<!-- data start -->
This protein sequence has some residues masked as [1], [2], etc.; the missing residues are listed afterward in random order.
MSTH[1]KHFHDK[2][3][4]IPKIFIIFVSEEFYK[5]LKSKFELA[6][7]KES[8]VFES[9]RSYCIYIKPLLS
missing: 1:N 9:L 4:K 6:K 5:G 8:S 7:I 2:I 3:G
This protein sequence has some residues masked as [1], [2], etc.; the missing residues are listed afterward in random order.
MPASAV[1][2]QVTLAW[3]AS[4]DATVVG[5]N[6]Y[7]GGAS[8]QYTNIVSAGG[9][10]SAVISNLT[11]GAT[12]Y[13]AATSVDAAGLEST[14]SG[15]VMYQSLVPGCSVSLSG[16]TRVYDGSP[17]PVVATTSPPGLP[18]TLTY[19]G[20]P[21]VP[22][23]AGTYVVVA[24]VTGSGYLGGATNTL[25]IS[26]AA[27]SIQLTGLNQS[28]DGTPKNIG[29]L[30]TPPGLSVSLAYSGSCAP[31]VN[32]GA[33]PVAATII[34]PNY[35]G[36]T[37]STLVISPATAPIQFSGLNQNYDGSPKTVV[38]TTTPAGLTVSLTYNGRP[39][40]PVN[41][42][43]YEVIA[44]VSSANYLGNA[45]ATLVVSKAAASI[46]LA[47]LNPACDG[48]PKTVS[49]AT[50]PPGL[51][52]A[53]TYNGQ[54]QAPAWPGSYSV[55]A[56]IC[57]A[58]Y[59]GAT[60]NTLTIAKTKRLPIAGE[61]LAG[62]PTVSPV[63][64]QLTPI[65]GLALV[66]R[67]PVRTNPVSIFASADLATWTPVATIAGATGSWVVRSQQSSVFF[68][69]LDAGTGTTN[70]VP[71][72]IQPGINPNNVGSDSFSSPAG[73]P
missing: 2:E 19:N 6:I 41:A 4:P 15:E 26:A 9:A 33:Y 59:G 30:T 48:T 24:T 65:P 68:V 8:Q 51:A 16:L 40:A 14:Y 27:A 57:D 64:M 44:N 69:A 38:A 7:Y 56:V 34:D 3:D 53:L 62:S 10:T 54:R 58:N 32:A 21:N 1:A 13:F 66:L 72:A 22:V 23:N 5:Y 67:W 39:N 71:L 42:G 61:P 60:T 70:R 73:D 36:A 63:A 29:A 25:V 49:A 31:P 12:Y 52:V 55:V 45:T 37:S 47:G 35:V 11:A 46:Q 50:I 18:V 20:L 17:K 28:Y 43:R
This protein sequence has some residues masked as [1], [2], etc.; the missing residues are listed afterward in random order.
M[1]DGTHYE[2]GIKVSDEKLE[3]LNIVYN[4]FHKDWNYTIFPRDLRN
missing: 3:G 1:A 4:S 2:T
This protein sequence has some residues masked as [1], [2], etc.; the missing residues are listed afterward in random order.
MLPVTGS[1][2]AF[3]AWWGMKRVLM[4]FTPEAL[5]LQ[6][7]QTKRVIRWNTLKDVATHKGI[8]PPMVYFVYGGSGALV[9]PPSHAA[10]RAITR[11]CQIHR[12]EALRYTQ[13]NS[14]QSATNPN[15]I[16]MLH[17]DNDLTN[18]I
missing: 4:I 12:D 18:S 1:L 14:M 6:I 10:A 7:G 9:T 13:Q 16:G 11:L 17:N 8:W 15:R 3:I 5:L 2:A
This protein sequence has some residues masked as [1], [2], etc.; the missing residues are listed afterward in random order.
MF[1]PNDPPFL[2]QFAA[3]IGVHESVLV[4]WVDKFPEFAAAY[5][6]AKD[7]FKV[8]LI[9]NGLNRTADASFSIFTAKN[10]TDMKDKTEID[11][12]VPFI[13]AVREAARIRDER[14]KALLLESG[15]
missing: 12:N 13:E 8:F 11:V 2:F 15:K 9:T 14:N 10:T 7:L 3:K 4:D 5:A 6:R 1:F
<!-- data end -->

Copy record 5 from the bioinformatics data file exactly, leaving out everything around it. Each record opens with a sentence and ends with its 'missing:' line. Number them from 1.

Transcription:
This protein sequence has some residues masked as [1], [2], etc.; the missing residues are listed afterward in random order.
MF[1]PNDPPFL[2]QFAA[3]IGVHESVLV[4]WVDKFPEFAAAY[5][6]AKD[7]FKV[8]LI[9]NGLNRTADASFSIFTAKN[10]TDMKDKTEID[11][12]VPFI[13]AVREAARIRDER[14]KALLLESG[15]
missing: 12:N 13:E 8:F 11:V 2:F 15:K 9:T 14:N 10:T 7:L 3:K 4:D 5:A 6:R 1:F